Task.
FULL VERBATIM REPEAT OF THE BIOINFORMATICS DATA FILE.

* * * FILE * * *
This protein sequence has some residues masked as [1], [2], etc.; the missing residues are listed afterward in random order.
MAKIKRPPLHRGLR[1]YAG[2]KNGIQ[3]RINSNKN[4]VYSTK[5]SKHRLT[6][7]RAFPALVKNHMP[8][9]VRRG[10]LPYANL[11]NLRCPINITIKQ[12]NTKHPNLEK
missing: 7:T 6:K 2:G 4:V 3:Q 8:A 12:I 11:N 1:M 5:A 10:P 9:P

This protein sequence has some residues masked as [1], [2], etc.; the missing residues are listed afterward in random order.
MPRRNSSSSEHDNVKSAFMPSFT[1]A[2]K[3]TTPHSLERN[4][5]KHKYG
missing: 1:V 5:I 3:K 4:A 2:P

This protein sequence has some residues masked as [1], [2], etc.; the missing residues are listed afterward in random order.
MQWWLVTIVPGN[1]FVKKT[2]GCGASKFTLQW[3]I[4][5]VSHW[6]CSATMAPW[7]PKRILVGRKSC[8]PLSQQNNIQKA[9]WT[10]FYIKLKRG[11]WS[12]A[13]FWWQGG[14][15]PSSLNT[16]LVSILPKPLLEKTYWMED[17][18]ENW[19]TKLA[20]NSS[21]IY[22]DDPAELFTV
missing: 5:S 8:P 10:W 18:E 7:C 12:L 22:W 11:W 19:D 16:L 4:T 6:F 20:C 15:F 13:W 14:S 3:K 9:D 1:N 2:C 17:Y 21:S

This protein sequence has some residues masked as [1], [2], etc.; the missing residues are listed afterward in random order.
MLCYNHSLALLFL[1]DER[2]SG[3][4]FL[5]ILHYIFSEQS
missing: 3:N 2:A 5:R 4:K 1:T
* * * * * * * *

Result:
This protein sequence has some residues masked as [1], [2], etc.; the missing residues are listed afterward in random order.
MAKIKRPPLHRGLR[1]YAG[2]KNGIQ[3]RINSNKN[4]VYSTK[5]SKHRLT[6][7]RAFPALVKNHMP[8][9]VRRG[10]LPYANL[11]NLRCPINITIKQ[12]NTKHPNLEK
missing: 7:T 6:K 2:G 4:V 3:Q 8:A 12:I 11:N 1:M 5:A 10:P 9:P

This protein sequence has some residues masked as [1], [2], etc.; the missing residues are listed afterward in random order.
MPRRNSSSSEHDNVKSAFMPSFT[1]A[2]K[3]TTPHSLERN[4][5]KHKYG
missing: 1:V 5:I 3:K 4:A 2:P

This protein sequence has some residues masked as [1], [2], etc.; the missing residues are listed afterward in random order.
MQWWLVTIVPGN[1]FVKKT[2]GCGASKFTLQW[3]I[4][5]VSHW[6]CSATMAPW[7]PKRILVGRKSC[8]PLSQQNNIQKA[9]WT[10]FYIKLKRG[11]WS[12]A[13]FWWQGG[14][15]PSSLNT[16]LVSILPKPLLEKTYWMED[17][18]ENW[19]TKLA[20]NSS[21]IY[22]DDPAELFTV
missing: 5:S 8:P 10:W 18:E 7:C 12:L 22:W 11:W 19:D 16:L 4:T 6:F 20:C 15:F 13:W 14:S 3:K 9:D 1:N 2:C 17:Y 21:S

This protein sequence has some residues masked as [1], [2], etc.; the missing residues are listed afterward in random order.
MLCYNHSLALLFL[1]DER[2]SG[3][4]FL[5]ILHYIFSEQS
missing: 3:N 2:A 5:R 4:K 1:T